But the process that Upside Foods and many of their industry cohorts Today, the use is still much more animal-friendly than the traditional production and slaughter of cattle. Although FBS is extracted from euthanized animals, extraction from muscle or from a fertilized egg is analogous to a biopsy — perhaps slightly unpleasant to the animal but hardly comparable to the abuse Y mutilation Experience with farm animals.
Furthermore, according to the company websitehis process of establishing a cell line from a biopsy can produce enough meat “for years, if not decades, to come, reducing the need to sample additional cells from animals.”
Since large-scale cell-cultured meat could reduce the number of animals confined and euthanized in thousands of millions each year at just a fraction of that, there is an ethical imperative to make the switch.
Still, others argue that to improve human health, people need to cut out meat altogether and eat more whole, plant-based foods. These health-conscious critics point out that the average American ate about 225 pounds of meat in 2021 – the highest in recorded history. Also, according to the Centers for Disease Control and Prevention, only 1 in 10 Americans get the recommended amount of fruits and vegetables in their diet.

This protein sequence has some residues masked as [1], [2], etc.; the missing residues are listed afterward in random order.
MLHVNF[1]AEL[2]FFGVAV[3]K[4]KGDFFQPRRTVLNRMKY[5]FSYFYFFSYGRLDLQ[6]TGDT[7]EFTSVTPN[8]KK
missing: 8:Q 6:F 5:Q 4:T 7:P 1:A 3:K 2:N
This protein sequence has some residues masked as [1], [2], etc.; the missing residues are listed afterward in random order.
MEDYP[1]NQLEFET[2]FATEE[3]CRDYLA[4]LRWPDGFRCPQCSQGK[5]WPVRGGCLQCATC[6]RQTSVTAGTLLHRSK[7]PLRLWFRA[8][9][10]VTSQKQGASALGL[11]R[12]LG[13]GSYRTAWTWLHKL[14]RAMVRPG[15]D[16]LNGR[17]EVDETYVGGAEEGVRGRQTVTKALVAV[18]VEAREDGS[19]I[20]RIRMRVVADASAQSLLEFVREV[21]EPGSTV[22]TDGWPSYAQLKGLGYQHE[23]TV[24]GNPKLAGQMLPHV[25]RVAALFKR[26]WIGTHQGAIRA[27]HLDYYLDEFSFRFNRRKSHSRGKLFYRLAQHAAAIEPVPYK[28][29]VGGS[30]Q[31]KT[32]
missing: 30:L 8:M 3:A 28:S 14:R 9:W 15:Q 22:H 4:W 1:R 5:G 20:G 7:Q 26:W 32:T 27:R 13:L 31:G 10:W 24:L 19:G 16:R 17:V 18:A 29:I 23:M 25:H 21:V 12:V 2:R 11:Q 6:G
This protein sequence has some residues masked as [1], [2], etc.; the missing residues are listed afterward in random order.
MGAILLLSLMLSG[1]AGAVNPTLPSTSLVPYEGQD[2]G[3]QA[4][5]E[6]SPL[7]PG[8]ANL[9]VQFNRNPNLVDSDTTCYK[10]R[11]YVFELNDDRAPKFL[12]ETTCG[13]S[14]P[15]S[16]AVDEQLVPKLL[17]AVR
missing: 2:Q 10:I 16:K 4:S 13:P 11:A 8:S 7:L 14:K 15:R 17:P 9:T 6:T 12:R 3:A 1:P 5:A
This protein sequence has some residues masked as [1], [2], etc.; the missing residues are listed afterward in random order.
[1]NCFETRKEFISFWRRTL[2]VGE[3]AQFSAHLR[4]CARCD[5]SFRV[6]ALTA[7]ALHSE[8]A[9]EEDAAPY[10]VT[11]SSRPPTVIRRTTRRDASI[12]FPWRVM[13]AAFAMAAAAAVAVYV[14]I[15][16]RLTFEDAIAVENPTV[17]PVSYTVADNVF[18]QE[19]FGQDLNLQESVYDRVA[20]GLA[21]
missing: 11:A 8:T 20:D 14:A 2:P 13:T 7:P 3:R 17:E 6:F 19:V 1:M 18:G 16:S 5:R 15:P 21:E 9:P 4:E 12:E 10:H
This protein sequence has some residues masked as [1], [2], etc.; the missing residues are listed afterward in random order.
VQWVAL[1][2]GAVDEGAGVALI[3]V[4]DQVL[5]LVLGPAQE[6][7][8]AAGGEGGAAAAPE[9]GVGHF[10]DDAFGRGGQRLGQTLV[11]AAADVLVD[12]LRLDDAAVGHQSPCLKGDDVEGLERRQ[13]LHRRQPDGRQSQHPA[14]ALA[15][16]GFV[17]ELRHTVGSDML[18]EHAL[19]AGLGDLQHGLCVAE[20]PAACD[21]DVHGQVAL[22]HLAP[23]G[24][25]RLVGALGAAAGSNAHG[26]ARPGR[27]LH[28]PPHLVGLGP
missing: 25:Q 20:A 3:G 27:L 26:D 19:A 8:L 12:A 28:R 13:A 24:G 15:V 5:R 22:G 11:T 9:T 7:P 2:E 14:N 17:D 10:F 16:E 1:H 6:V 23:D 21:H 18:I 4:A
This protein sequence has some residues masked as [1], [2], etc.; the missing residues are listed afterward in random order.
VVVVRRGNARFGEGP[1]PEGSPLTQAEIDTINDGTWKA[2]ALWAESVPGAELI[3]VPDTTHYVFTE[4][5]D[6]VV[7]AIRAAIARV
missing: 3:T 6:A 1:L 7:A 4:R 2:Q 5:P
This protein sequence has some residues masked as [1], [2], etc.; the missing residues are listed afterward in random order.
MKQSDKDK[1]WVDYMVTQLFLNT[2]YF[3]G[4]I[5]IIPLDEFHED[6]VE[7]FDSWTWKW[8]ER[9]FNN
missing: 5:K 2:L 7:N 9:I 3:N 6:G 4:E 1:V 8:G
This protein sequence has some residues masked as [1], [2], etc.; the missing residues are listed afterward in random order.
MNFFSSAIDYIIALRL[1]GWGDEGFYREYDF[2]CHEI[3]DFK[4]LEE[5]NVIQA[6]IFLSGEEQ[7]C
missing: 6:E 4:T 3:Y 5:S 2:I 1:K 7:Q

It is true that people reduce your risk of diet-related diseases, such as heart disease, certain cancers, diabetes, and obesity, if they switched from eating bacon and wings to eating apples and kale. The reality, however, is that people do not want to. Public health authorities have been advising citizens for decades to reduce meat consumption and eat more fruits, vegetables, whole grains and legumes. I even founded a non-profit organization, Reducetarian Foundationwith exactly that goal in mind.
But I have accepted that taste preferences, habits, and cultural traditions are almost impossible to overcome. If they weren’t, and consumers made purely rational health-based food choices, salads would be the classic American dish, not hamburgers. Since there are other public health benefits to ending factory farms, such as reducing air and water pollution as much as antibiotic resistance Y zoonotic disease — health advocates should do no harm by supporting cell-grown meat.
And over time, cell-grown meat can become nutritionally superior to meat from animals that are slaughtered anyway. As pointed out by a group of scientists in a role of 2022“Control over cell biology… allows fine-tuning of nutritional properties to improve human health, where muscle and fat cells can be engineered to produce vital nutrients such as antioxidant carotenoids that would otherwise be missing (or only in low concentrations). ) in conventional meat.”
As with any new technology, the trajectory for cell-grown meat is likely to face a series of obstacles. But at the end of the day, a lot of the criticism is weak, illogical, or just plain naive. No, cell-cultured meat, as we currently know it, is not perfect. But since it could save billions of animals from suffering and even improve public health, it’s worth a try.